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Police Searching For Arsonist Suspected Of Setting Fire To Escondido Mosque

The Islamic Center of Escondido appears in this undated photo before fire was...

Credit: Islamic Center of Escondido

Above: The Islamic Center of Escondido appears in this undated photo before fire was set to the building on Sunday, March 24, 2019.

GUEST: Claire Trageser, investigative reporter, KPBS News

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An Escondido mosque was set on fire and defaced with graffiti referencing deadly attacks at two mosques in New Zealand early Sunday morning, and police are investigating the attack as both arson and a hate crime.

The fire was reported around 3 a.m. Sunday at the Islamic Center of Escondido on West Sixth Avenue near South Escondido Boulevard, according to Escondido Police Lt. Chris Lick.

Seven people were inside the building when they noticed a fire had broken out on the outer walls of the mosque, Lick said. They were able to get the blaze out with a fire extinguisher and called 911.

No one was injured and the fire caused only minor damage to the outside of the building, Lick said.

Lick said an accelerant was used to set the blaze, and that he would not release the contents of the graffiti.

Escondido Police and Fire Department Arson investigators, along with the San Diego County Sheriff’s Bomb/Arson Unit responded to assist with the investigation, he said. Agents from the FBI and Bureau of Alcohol, Tobacco, Firearms and Explosives are also assisting with the investigation.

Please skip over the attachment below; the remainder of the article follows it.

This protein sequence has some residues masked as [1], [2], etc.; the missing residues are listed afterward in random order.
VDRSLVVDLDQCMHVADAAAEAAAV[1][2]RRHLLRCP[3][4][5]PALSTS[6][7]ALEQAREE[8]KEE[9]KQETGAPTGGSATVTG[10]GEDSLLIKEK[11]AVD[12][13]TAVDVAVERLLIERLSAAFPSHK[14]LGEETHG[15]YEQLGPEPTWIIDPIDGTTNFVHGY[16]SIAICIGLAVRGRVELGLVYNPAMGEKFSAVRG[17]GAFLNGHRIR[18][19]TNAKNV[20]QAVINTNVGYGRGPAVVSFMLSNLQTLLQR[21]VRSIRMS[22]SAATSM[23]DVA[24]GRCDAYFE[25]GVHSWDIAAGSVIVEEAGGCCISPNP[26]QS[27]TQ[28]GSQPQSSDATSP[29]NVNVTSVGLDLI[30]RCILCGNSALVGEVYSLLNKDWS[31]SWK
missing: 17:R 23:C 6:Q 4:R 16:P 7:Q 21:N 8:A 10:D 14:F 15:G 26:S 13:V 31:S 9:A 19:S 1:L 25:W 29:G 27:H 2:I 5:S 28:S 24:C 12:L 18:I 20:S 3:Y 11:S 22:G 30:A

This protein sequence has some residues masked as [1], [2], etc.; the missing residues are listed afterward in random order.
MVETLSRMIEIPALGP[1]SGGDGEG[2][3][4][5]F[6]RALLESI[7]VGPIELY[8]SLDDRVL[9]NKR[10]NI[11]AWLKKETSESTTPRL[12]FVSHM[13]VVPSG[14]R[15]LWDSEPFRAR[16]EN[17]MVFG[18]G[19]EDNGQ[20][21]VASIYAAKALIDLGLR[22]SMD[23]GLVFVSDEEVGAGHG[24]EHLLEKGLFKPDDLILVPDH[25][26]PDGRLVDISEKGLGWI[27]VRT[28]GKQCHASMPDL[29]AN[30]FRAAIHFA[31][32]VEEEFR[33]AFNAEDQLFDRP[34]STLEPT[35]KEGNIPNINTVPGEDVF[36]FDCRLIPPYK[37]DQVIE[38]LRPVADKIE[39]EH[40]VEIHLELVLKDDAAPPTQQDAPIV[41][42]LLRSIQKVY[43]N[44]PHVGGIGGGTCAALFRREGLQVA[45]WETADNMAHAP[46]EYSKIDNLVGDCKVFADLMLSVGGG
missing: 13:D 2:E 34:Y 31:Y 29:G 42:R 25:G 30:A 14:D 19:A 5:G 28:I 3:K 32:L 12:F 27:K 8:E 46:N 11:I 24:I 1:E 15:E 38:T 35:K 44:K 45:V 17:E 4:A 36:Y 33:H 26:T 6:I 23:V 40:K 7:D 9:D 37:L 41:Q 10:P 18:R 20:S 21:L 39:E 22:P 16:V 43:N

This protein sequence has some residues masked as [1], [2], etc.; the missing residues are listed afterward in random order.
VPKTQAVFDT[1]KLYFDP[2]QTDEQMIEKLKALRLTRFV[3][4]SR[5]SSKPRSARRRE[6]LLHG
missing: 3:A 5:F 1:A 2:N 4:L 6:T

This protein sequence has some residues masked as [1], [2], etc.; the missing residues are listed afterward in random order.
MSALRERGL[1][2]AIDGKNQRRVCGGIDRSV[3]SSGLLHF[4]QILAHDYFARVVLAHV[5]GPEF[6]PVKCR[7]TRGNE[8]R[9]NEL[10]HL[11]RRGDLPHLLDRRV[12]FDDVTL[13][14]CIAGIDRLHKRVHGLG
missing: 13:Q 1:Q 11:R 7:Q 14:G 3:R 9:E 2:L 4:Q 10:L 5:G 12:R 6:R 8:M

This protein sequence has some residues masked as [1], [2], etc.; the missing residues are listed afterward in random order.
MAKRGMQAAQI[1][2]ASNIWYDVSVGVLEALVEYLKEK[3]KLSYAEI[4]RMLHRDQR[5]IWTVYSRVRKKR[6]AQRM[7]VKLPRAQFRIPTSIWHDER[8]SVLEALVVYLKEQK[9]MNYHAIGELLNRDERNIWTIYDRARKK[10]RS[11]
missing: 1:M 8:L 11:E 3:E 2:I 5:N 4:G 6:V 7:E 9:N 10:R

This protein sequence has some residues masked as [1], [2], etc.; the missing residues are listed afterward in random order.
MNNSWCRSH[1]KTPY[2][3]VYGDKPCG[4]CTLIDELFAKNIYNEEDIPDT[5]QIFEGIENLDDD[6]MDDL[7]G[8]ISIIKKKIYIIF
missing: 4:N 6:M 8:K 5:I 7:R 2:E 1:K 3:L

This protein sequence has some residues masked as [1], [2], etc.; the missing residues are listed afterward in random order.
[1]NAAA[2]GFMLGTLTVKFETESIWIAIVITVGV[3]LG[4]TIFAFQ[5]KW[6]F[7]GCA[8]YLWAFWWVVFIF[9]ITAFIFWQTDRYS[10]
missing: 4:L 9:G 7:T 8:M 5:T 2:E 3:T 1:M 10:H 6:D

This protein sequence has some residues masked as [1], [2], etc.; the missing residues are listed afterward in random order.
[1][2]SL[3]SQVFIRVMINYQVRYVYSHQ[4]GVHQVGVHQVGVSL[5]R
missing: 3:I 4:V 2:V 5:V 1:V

There were no suspects identified and there were no new updates about the investigation late Monday, Lick said. He said uniformed officers are providing additional patrols in the area of the mosque.

RELATED: San Diego US Attorney Discusses Rise In Reported Hate Crimes

Dustin Craun, the executive director for CAIR San Diego, said people were doing a spiritual retreat in the mosque on the night of the fire, so they were present when the fire was started.

"That's the reason they were able to put out the fire because they were there," Craun said.

He said the mosque remains open on Monday, and that there was an interfaith prayer vigil held Sunday night. A fundraising campaign was also set up for repairs.

Craun said with the approach of Ramadan in May, he will be working with mosques throughout the county to "make sure everyone feels protected and has security plans in place."

While authorities continue to investigate whether the fire was a hate crime, Craun blamed it on white supremacy.

"This is what happens when you have two decades of Islamophobia unchallenged even by progressive liberals, when there's continued language of hatred coming from the president," he said. "White supremacy kills over and over again, whether it's at a mosque, a church, or a synagogue. How many more times does this have to happen to do something about white supremacy?"

Across the county in 2017, hate crimes increased by 15 percent from the year before, according to FBI data. That mirrors the nationwide trend, where hate crimes increased by 17 percent between 2016 and 2017.

Members of the public are encouraged to call Escondido police to report suspicious activity in the area of the mosque, Lick said.

Anyone with information about the fire was asked to call the police department at (760) 839-4722 or the anonymous tip line at (760) 743-8477.

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